The true impact cannot be assessed, as researchers did not publish the names, makes, and models of the tested smart meters.
The research team’s work, titled “Static Energy Meter Errors Caused by Conducted Electromagnetic Interference,” has been published in the IEEE Electromagnetic Compatibility Magazine.
UPDATE [March 27, 2017]: ESMIG, which describes itself as |the European voice of the providers of smart energy solutions” has published research that disputes the findings of the Dutch researchers. Here are their main conclusions :
The electromagnetic interference phenomena created in the tests of the University of Twente grossly exceed emissions limits allowable under EU regulation for equipment typically used in households.
These conditions would not be found in any imaginable normal household scenario.
There is no reason to question smart metering technology.
Catalin Cimpanu is the Security News Editor for Bleeping Computer, where he covers topics such as malware, breaches, vulnerabilities, exploits, hacking news, the Dark Web, and a few more. Catalin previously covered Web & Security news for Softpedia between May 2015 and October 2016. The easiest way to reach Catalin is via his XMPP/Jabber address at [email protected]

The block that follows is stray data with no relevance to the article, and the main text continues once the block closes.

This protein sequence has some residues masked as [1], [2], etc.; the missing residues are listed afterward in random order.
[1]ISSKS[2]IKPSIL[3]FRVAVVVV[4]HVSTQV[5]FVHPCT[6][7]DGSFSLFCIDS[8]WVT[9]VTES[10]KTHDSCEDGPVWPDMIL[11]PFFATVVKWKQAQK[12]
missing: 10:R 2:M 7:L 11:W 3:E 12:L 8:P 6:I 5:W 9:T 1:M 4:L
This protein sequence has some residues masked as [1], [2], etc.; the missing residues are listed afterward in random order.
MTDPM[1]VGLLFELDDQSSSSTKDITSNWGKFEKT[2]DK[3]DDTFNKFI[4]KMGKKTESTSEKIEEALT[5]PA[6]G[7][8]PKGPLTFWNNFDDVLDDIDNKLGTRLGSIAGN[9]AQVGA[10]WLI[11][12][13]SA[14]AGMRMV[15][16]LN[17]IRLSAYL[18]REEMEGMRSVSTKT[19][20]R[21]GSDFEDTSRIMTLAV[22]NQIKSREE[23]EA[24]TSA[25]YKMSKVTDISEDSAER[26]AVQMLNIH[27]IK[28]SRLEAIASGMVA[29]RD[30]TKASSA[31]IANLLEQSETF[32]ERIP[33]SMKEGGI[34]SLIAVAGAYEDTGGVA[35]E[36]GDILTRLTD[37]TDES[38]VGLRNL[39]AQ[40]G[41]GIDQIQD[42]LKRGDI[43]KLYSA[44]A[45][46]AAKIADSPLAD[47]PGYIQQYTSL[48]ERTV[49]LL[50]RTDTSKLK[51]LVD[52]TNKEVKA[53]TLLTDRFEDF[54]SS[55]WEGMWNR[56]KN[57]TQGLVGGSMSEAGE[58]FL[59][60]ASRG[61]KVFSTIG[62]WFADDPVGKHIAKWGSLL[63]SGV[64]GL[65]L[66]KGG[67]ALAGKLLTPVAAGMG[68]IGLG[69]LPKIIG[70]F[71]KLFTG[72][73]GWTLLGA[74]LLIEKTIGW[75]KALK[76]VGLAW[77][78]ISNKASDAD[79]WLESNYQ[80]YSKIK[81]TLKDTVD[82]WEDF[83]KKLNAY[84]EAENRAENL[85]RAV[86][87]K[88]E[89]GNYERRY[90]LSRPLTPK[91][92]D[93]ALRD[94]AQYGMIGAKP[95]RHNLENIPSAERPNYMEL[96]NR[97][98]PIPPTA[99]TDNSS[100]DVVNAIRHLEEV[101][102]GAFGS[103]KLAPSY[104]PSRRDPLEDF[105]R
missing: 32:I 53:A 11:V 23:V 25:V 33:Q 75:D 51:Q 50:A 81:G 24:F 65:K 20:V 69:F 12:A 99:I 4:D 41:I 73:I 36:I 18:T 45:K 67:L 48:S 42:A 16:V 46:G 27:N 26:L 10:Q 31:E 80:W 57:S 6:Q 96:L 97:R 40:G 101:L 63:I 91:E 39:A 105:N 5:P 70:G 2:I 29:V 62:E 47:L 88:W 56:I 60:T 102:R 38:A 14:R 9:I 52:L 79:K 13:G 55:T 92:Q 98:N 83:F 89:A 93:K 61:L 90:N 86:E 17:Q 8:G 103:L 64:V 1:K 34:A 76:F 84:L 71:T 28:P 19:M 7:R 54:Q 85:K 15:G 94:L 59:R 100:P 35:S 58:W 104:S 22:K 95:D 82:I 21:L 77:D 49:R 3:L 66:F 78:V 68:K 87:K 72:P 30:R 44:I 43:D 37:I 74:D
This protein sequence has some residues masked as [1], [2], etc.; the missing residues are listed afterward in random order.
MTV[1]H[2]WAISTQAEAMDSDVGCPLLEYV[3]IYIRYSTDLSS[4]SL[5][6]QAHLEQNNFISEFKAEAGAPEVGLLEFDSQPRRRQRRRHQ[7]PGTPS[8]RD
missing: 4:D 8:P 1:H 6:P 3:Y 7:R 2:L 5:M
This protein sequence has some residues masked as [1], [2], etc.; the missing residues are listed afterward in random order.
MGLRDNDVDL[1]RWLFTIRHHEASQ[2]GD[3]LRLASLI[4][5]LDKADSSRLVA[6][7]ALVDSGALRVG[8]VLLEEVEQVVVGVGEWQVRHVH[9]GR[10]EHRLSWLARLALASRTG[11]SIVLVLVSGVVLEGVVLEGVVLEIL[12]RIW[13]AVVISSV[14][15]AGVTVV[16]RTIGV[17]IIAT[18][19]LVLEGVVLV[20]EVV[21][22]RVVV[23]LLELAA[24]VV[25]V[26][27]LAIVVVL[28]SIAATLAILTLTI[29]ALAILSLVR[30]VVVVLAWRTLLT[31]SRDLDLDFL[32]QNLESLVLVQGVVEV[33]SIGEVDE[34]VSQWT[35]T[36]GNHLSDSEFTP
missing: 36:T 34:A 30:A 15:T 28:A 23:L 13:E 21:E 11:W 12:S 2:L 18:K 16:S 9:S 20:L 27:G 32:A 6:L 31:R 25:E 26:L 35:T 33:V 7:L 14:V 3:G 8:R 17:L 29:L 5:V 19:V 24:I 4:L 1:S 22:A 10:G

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Overbilling that occurs after “smart” meter installation is an unsolved mystery. Utilities will tell you that you are using more, or that it’s been an unusually hot (or cold) month—whatever it is, according to them, the problem is NOT with their brand new, untested, strange RF-emitting device (which itself uses electricity- that you pay for!). The problem must be YOU, they say.
We have only heard of a very few cases of a utility refunding money due to overbilling. Two scientists in California worked hard for a long time, and got $1400 for their trouble—no damages were awarded to them by the CPUC. The utilities have little reason to care about you getting overbilled with lax oversight like that and no threat of fines or punishment for them.
So, we don’t know why it happens, but clearly higher bills are one of the things some customers suffer after installation. A recent poll revealed that about one third of people who had “smart” meters installed had experienced bill increases and one quarter of those had had bills doubled, tripled, or more.
Document your historical usage, and then call, email and write letters to your utility. It’s clear that some meters are defective, and they seem in no rush to ferret out which ones. Make them demonstrate that your meter is not to blame. Call local media that deal with consumer issues, such as consumer hotlines of local TV stations.
Mamaliga nu explodeaza doar fasaie!
Rusine! Rusine! Rusine!